Can social and e-commerce transform the future of the open web?

Despite Automattic’s respected position, awareness of its myriad businesses tends to be spotty.

“I spend a lot of time with investors, press and research analysts, and I’m always stunned that people say, ‘We know WordPress.’ But they don’t know Woo,” says Mark Davies, Automattic’s chief financial officer, referring to the company’s WooCommerce subsidiary. “It’s always interesting when we say we’re doing $30 billion of payments volume through Woo and Automattic.”

Why should they care? For starters, WooCommerce is used by more sites than Shopify — which those same investors, press and analysts definitely know about.

It’s also the lifeline that Automattic needs this decade to rebuild the internet in an open direction. Sixteen years after its founding, the company has seen its valuation grow rapidly from $3 billion with a round led by Salesforce in 2019 to $7.5 billion with a share buyback a few months ago. That growth has been predicated on expanding beyond its traditional remit of publishing into the hugely lucrative terrain of e-commerce, as well as through its acquisition of Tumblr.

The strategy here is simple: Continue opening up larger swaths of the internet to open-source innovation outside of the walled-garden platforms developed by Amazon and Facebook. If Automattic’s strategy works out, Woo, Tumblr and WordPress will link to new services that nobody yet associates with Automattic.

It’s an audacious vision, but the company is setting itself up for a battle against some of the most formidable — and deeply pocketed — companies in the tech world.

From custom themes to billions in payments volume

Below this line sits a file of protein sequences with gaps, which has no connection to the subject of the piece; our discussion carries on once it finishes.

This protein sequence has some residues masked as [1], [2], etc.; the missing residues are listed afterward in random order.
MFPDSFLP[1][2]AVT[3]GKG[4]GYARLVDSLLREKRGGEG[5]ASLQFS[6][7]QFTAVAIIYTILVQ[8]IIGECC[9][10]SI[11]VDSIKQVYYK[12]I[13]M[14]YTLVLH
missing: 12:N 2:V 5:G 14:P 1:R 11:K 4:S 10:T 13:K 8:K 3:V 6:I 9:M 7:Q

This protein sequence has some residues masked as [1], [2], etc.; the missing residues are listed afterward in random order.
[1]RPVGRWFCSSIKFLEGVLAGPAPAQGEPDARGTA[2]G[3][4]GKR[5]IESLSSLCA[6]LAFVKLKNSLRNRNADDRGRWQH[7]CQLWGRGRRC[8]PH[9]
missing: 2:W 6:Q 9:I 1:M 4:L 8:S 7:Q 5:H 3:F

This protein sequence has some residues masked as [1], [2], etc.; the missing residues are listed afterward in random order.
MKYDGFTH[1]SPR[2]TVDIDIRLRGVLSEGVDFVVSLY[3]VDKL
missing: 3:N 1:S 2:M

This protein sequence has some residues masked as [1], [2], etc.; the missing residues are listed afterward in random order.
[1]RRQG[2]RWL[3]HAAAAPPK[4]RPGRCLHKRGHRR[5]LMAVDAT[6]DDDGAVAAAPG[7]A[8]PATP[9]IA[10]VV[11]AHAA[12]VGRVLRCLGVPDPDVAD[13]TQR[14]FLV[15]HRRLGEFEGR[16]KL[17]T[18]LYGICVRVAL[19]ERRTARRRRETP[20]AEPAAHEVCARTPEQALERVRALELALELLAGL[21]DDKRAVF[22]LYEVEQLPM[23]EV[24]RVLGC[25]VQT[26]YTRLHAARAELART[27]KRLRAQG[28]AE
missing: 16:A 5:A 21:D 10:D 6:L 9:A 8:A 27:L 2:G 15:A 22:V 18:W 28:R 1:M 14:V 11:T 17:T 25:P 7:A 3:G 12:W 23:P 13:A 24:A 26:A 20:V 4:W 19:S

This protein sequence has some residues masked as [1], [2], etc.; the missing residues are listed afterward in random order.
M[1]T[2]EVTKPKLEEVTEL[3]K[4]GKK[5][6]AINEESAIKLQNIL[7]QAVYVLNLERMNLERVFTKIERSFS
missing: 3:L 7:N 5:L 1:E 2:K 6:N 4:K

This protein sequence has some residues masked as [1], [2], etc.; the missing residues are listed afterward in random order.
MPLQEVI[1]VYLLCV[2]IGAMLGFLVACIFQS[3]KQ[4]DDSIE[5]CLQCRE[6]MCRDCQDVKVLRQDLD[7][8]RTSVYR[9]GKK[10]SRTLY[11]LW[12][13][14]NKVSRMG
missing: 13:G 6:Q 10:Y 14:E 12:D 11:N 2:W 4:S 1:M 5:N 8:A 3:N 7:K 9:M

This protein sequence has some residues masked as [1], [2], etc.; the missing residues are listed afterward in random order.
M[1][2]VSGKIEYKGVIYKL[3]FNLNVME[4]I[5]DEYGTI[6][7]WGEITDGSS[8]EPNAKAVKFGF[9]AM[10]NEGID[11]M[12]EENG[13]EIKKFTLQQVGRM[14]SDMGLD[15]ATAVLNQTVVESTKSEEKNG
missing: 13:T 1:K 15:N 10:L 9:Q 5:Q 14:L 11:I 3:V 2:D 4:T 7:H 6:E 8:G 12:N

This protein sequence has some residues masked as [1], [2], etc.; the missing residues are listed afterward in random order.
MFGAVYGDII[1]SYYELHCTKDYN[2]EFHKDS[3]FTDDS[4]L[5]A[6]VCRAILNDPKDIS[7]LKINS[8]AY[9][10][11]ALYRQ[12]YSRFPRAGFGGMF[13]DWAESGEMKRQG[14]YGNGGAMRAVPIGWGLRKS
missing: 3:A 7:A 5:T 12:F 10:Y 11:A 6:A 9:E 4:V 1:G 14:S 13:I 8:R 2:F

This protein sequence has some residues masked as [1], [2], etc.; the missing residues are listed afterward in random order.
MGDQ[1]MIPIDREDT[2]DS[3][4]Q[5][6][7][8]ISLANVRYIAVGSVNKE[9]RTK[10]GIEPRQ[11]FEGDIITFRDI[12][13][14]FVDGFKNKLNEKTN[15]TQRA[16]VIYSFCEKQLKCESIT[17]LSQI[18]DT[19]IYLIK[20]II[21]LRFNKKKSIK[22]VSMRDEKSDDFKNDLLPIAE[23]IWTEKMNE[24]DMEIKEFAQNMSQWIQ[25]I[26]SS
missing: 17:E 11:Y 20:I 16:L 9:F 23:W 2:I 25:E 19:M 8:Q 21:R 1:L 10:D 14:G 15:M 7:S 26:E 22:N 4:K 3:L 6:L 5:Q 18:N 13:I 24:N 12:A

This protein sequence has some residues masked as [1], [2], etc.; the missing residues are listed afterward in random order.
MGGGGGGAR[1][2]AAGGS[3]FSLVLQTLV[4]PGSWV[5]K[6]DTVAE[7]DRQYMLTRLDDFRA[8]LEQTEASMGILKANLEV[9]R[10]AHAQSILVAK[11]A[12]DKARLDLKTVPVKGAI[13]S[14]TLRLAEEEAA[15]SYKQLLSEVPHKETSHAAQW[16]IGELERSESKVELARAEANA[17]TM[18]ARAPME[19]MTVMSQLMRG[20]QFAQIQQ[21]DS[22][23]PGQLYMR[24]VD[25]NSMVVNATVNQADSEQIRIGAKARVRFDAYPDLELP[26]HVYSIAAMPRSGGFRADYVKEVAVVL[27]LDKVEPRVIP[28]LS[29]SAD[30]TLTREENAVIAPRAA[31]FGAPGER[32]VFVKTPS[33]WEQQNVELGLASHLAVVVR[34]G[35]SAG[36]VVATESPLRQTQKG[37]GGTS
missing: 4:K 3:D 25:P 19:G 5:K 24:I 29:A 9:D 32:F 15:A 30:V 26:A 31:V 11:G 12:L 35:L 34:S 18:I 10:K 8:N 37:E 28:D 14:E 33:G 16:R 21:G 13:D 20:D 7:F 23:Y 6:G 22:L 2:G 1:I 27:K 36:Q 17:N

WooCommerce logo. Image Credits: Wikimedia

WooCommerce began life as WooThemes, a small design firm that didn’t look very different from the many others that created WordPress themes. In 2011, the company expanded to build themes for online stores.

“They’d spotted an opportunity where a lot of the themes they were selling were more commerce oriented, so they hired some guys they were incubating for a commerce platform, brought them into the team, and that quickly overtook the company for the lion’s share of attention,” says Paul Maiorana, the current CEO of WooCommerce, a subsidiary of Automattic.

Despite WooCommerce’s popularity (its plugin was among the top 10 most popular for WordPress), its success was mostly contained within the broader WordPress ecosystem. When Automattic acquired WooCommerce in 2015, the move went mostly unnoticed in the broader tech community.

WooCommerce still had less than 100 employees, and it didn’t appear to be a significant buy. E-commerce, while obviously growing, had yet to reach stratospheric highs.

Internally at Automattic, there were uncertainties over whether WooCommerce was worth the purchase, the value of which was never disclosed but was described to TechCrunch at the time as “the biggest acquisition by Automattic to date.”

“Even at the board level, we honestly asked if we should even be doing this. Everyone is saying this is a bad idea and you can’t compete with Amazon,” recalls Matt Mullenweg, Automattic’s founder and CEO. The counter view was that it was important for Automattic to cover all its bases. “Our ambitions are incredibly broad, and we take a very long-term view.”

Before long, WooCommerce was exploding in size, and the acquisition proved to be one of the most important decisions Automattic had ever made. “I’d call it a significant moment, like the birth of a child,” says Mullenweg.

This article was originally published on TechCrunch.com. Read More on their website.

Previous

The future of remote work is text

There’s nothing Automattic about balancing commercial growth with an open source developer community

Next